It’s not just Google. Microsoft is capping the number of white and Asian students that universities can nominate for a prestigious research fellowship that includes a generous $42,000 stipend, part of a pattern of discriminatory policies sweeping corporate America.
The Microsoft Research Ph.D. Fellowship allows participating universities to nominate up to four students annually. "At least two" of those four nominees, per Microsoft’s provisions, should "self-identify as a woman, African American, Black, Hispanic, Latinx, Native American, Alaska Native, Native Hawaiian, Pacific Islander, Indigenous Peoples, LGBTQI+, active or veteran service member, and/or person with a disability."
It is illegal for companies to enter into contracts based on race under the Civil Rights Act of 1866, and Title VI of the 1964 Civil Rights Act prohibits federally funded universities from discriminating based on race. The Microsoft fellowship likely violates both laws, according to Gail Heriot, a member of the U.S. Commission on Civil Rights and a law professor at the University of San Diego.
A Microsoft spokesman, Rhoades Clark, declined to comment, telling the Washington Free Beacon that Microsoft "has nothing to share."
Until recently, IBM’s Ph.D. Fellowship Rewards Program used similar criteria. That program, which also allows four applicants per school, required that half of each university’s nominations go to "diversity candidates or underrepresented populations in technology."
But 24 hours after the Free Beacon contacted IBM for comment, the company scrubbed the quota-like language from its website, which now stipulates that schools "consider a diverse slate of candidates for the program." IBM did not respond to a request for comment.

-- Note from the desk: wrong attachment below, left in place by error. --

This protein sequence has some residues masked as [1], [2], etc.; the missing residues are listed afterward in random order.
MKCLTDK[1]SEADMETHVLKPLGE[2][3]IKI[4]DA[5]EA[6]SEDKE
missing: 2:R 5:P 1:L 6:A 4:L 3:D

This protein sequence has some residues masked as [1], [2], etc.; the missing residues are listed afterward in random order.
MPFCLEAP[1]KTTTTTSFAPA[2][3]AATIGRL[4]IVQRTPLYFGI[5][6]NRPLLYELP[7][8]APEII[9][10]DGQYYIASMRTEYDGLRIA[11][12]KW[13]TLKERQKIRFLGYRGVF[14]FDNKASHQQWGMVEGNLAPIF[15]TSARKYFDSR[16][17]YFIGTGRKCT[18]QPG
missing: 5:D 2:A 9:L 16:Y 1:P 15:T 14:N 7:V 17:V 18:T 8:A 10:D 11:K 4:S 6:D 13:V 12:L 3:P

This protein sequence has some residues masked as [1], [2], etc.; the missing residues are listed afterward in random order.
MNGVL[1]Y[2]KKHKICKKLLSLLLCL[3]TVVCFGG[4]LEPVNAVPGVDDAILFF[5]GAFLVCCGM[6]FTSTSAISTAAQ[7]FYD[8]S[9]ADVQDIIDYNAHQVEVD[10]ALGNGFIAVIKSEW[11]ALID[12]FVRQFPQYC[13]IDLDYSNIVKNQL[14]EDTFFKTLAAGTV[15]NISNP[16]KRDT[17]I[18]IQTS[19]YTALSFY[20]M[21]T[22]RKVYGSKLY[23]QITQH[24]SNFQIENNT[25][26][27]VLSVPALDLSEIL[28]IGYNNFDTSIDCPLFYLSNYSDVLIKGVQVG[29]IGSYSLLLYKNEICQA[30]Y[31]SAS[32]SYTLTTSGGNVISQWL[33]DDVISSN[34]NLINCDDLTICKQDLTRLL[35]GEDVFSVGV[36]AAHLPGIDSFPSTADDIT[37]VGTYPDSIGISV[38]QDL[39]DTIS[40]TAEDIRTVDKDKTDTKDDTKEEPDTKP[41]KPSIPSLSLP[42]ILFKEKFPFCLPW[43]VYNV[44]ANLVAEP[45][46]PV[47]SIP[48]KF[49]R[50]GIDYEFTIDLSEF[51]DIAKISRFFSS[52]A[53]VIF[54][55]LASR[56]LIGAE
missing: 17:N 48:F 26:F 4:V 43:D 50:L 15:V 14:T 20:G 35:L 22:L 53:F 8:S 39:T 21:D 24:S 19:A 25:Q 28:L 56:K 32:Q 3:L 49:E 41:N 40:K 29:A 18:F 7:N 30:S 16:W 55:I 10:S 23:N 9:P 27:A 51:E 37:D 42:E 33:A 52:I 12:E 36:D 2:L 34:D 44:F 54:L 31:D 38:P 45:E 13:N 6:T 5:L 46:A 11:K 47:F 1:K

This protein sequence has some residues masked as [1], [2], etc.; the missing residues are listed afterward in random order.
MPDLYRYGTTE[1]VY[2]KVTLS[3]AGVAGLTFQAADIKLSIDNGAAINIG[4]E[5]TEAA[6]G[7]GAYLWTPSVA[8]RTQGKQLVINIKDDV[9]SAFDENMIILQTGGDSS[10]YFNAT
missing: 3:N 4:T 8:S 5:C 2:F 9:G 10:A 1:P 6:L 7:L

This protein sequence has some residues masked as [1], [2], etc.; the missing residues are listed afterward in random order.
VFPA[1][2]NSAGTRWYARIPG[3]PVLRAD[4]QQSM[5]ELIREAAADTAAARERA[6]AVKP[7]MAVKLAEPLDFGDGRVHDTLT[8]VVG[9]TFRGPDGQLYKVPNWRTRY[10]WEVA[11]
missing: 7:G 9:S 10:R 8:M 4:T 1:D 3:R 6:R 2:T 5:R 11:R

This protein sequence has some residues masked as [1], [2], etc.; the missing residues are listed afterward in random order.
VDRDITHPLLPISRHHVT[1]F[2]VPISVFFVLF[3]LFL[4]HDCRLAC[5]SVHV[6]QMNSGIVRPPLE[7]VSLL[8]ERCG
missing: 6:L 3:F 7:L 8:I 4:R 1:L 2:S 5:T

The fellowships reflect the race-conscious consensus that has taken hold of Silicon Valley, where ostensible corporate competitors increasingly mimic each other’s policies. Like Microsoft and IBM, Google caps the number of white and Asian men that universities can nominate for a Ph.D. fellowship, using language almost identical to Microsoft’s. "If a university chooses to nominate more than two students," Google says, "the third and fourth nominees must self-identify as a woman, Black / African descent, Hispanic / Latino / Latinx, Indigenous, and/or a person with a disability."
That criterion has been in place since at least April 2020, according to an archived webpage. It is not clear when Microsoft and IBM adopted their criteria.
Nearly every elite university in the country has nominated students for one of the fellowships and some, like Columbia University and the Massachusetts Institute of Technology, have nominated students for all three. Though universities are unlikely to lose federal funding over the fellowships, they could face lawsuits or civil rights investigations.
So could the companies themselves. Since the programs are not unconditional grants—fellows must remain in their Ph.D. program for the duration of the fellowships—courts would probably treat them as contracts, said Dan Morenoff, the executive director of the American Civil Rights Project. That would expose Microsoft, Google, and IBM to liability under the 1866 Civil Rights Act, the law banning race discrimination in contracting.
Other tech companies are already facing such lawsuits. In July, a white woman filed a class action complaint against Amazon over a program that gives "Black, Latinx, and Native American entrepreneurs" $10,000 dollar stipends to launch delivery startups. The program violates the 1866 Civil Rights Act, the lawsuit argues, because whites and Asians are ineligible for the stipends.
"Every morning you wake up to hear a new story about a corporation ignoring the law," Heriot said. "They have to start being held accountable."
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